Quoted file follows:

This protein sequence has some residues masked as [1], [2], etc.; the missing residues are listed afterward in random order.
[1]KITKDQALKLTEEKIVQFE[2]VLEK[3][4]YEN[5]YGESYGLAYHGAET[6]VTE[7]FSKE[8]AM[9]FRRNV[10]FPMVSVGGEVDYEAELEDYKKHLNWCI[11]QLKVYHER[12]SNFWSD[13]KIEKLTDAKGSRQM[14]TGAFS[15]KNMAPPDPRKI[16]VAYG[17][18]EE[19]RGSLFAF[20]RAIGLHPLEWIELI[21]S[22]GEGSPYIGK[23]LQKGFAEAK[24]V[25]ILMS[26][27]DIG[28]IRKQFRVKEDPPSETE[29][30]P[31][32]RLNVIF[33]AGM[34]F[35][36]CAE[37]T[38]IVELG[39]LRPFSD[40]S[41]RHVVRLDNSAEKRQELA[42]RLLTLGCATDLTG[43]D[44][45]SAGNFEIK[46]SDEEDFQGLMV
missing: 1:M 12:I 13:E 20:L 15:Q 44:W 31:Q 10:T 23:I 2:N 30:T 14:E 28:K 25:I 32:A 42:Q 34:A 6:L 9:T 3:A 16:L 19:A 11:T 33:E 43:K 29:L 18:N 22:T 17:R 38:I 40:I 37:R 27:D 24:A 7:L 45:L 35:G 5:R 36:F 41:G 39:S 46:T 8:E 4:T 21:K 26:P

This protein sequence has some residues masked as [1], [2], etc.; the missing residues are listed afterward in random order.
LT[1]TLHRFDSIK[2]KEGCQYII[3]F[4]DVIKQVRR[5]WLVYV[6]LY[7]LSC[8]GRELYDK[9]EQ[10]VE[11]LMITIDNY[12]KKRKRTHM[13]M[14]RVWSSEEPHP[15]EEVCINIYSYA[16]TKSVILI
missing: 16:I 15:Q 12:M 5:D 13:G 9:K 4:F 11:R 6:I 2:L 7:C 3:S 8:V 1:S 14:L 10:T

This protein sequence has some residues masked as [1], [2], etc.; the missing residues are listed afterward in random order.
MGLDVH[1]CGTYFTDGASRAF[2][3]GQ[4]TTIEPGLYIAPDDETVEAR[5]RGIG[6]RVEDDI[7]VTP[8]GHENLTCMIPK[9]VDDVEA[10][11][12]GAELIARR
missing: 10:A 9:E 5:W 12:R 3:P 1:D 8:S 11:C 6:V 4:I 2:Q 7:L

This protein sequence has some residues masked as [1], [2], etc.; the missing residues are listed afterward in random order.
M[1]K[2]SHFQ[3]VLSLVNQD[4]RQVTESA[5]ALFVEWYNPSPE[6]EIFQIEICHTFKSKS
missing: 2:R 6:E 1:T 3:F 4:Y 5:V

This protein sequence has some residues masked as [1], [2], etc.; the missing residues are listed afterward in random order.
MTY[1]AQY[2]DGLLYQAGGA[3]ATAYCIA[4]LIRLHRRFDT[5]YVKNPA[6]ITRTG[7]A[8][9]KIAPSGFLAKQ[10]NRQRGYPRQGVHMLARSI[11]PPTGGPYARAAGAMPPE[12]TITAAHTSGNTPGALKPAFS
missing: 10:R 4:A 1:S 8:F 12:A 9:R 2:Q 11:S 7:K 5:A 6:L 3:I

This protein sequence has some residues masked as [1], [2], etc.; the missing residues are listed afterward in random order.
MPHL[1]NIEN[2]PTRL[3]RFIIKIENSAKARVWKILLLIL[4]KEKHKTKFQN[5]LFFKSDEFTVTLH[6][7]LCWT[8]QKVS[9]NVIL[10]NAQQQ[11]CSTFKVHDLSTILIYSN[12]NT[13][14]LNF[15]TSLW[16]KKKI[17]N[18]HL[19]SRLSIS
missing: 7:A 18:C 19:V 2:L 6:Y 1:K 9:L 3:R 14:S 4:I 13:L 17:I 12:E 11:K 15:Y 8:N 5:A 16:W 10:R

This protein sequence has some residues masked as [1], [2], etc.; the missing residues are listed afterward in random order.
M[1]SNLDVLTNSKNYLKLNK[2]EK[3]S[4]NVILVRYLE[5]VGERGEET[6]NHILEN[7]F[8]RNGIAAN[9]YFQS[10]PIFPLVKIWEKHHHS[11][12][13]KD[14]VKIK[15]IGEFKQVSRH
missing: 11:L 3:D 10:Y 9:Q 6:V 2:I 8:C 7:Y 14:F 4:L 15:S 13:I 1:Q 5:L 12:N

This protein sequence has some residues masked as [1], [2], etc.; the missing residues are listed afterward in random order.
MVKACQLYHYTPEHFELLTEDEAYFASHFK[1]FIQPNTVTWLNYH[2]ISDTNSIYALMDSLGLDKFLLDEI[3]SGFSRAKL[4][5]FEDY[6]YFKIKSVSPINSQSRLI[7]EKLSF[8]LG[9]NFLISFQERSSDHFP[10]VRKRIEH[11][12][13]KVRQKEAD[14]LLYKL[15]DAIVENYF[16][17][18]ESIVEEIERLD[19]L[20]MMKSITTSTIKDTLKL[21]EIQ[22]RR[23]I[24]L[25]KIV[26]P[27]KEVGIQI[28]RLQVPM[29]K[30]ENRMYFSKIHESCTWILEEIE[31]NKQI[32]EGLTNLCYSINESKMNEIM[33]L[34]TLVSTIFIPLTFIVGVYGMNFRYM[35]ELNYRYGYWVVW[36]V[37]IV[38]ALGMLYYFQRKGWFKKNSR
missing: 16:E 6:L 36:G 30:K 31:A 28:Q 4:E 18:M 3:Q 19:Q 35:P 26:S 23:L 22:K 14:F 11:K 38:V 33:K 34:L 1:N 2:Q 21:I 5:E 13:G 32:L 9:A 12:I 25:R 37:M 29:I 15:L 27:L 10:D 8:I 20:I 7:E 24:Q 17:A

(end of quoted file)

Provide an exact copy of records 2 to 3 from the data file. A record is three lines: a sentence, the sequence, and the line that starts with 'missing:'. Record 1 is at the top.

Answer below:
This protein sequence has some residues masked as [1], [2], etc.; the missing residues are listed afterward in random order.
LT[1]TLHRFDSIK[2]KEGCQYII[3]F[4]DVIKQVRR[5]WLVYV[6]LY[7]LSC[8]GRELYDK[9]EQ[10]VE[11]LMITIDNY[12]KKRKRTHM[13]M[14]RVWSSEEPHP[15]EEVCINIYSYA[16]TKSVILI
missing: 16:I 15:Q 12:M 5:D 13:G 9:K 4:F 11:R 6:I 2:L 7:C 3:S 8:V 1:S 14:L 10:T

This protein sequence has some residues masked as [1], [2], etc.; the missing residues are listed afterward in random order.
MGLDVH[1]CGTYFTDGASRAF[2][3]GQ[4]TTIEPGLYIAPDDETVEAR[5]RGIG[6]RVEDDI[7]VTP[8]GHENLTCMIPK[9]VDDVEA[10][11][12]GAELIARR
missing: 10:A 9:E 5:W 12:R 3:P 1:D 8:S 11:C 6:V 4:I 2:Q 7:L